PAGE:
Ambulance fee moves closer to reality
Thursday, January 21, 2010
Another revenue source is on the horizon for Prince William County as officials push forward with a proposal to charge fees for emergency medical services.
On Tuesday, the Board of County Supervisors endorsed policy recommendations that will be used by fire, rescue and county officials as they draft an ordinance and create an EMS billing program, something Prince William officials have discussed for decades but only recently pursued to bring new funds to a county strapped for cash.
Under the guidelines, the county would charge Medicaid, Medicare and insurance companies for ambulance runs. Tax revenue would cover anything not paid by a resident's insurance, and the uninsured would not have to pay.
Other recommendations adopted include billing non-county residents for their co-pay, drafting a waiver policy and outsourcing the billing process, which, Prince William Fire and Rescue Chief Kevin McGee said, is time-consuming and requires subject-matter experts he doesn't have on staff.
The ambulance fees, which the board approved, will probably be $400 for a basic life-support emergency and $500 to $700 for an advanced life-support emergency. A $10 per loaded mile fee would also be charged, according to county documents.
McGee said the ambulance fee recommendations are based on an EMS billing feasibility study conducted by the consulting firm Page, Wolfberg & Wirth last year.
That study also projected that Prince William could recover $3.1 million the first year of EMS billing and more than $21 million over five years. McGee, however, said the numbers are probably not completely accurate and will be discussed as officials finalize the billing program. Loudoun County is the only other area jurisdiction that does not recover ambulance fees, he said.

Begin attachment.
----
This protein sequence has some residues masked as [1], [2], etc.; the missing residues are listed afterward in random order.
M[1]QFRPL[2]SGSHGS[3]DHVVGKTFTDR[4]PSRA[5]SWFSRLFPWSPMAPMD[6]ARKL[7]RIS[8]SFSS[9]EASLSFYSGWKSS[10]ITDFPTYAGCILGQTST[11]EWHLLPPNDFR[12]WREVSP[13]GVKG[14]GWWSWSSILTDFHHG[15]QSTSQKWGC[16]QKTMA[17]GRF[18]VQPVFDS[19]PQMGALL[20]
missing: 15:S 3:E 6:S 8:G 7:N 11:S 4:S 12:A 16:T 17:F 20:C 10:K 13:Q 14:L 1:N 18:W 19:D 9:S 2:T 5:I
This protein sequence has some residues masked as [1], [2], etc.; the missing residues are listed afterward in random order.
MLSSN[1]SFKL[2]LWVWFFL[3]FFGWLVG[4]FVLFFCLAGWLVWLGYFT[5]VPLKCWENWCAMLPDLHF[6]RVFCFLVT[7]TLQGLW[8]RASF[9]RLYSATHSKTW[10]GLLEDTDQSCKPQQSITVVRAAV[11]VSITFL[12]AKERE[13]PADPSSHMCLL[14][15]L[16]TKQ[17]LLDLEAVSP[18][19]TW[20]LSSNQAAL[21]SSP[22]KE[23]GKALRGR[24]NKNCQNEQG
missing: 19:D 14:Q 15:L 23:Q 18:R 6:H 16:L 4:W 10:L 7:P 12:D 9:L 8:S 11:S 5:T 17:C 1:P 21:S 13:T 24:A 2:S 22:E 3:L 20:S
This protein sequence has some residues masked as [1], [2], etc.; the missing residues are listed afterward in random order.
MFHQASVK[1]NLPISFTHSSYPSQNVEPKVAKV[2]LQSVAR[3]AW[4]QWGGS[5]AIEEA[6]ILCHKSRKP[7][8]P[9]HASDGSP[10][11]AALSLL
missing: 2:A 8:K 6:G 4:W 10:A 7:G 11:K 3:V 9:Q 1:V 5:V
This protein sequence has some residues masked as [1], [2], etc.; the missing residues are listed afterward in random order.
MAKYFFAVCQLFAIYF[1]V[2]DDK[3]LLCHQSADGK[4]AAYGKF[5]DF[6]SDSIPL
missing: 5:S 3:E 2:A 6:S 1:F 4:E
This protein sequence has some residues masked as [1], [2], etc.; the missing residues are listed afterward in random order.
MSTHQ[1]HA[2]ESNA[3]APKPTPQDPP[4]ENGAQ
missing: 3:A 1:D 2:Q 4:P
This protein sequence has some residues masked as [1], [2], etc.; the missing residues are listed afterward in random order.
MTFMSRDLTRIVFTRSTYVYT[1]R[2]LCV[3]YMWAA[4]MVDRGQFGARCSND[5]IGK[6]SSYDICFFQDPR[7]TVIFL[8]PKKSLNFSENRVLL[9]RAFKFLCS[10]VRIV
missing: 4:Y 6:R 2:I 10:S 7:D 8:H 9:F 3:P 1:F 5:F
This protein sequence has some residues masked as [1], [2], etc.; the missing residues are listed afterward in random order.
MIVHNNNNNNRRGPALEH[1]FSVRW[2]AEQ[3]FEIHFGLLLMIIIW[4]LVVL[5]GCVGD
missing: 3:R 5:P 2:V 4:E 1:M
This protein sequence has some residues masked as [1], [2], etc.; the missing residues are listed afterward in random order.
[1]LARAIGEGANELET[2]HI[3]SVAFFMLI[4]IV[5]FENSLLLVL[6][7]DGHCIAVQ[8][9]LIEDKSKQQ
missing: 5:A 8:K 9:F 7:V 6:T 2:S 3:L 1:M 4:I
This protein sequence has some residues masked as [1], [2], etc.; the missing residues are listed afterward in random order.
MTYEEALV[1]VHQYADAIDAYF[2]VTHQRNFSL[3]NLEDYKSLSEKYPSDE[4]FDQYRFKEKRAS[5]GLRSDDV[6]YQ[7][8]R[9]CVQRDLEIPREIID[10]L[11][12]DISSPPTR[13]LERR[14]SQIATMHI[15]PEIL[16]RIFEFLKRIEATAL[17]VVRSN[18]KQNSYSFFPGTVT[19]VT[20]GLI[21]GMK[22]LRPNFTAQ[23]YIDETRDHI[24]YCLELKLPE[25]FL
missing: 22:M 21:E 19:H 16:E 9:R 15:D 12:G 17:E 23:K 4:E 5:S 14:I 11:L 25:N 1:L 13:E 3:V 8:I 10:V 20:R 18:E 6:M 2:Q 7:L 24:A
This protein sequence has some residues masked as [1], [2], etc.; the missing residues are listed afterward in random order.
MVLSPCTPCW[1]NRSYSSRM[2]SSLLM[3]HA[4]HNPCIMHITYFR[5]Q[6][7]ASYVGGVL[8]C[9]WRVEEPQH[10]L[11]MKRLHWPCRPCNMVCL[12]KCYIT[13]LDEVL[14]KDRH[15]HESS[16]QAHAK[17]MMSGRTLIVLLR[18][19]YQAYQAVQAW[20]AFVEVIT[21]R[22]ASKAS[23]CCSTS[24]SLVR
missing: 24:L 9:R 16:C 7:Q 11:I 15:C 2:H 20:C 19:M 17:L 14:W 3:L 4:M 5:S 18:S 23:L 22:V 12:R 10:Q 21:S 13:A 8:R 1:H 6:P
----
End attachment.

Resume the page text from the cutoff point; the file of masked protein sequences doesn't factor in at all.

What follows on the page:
"What's happening in Prince William is insurance companies are getting away with not having to pay for ambulance transportation services," said board Chairman Corey A. Stewart (R-At Large).
With the approval from the board, McGee said the next step is to launch public and provider education programs and find a contractor to handle billing services. McGee said there will also need to be a public hearing and another vote by the board before any EMS billing program is adopted.
Also at Tuesday's meeting, the board decided to bring back the buses used to transport residents to and from the Manassas and Woodbridge senior centers.
The board unanimously agreed to reinstate part of the senior transportation program that fell victim to budget cuts last year. The program will include two part-time drivers and two buses that will run four days a week and serve about 60 riders a day, said Courtney Tierney, director of the Prince William Area Agency on Aging. The previous transportation program ran five days a week with six buses, she said.
Although the schedule isn't complete, Tierney said Mondays will probably be used to schedule pickups along four routes. Two routes will probably be active Tuesdays and Thursdays and the other two on Wednesdays and Fridays. People who live near a senior center might be able to be picked up all four days, she said.
Tierney said that $90,000 left from last year's budget cuts, plus $30,000 from the sale of one of the previous buses and $20,000 of Woodbridge district transportation funds from Supervisor Frank J. Principi (D), will cover the cost of running the program and buying two buses.
The program will probably begin in April and replace the voucher program started last year to keep some seniors mobile until a permanent solution was reached. Tierney said that no new vouchers will be distributed but that seniors can use any they have that have not expired.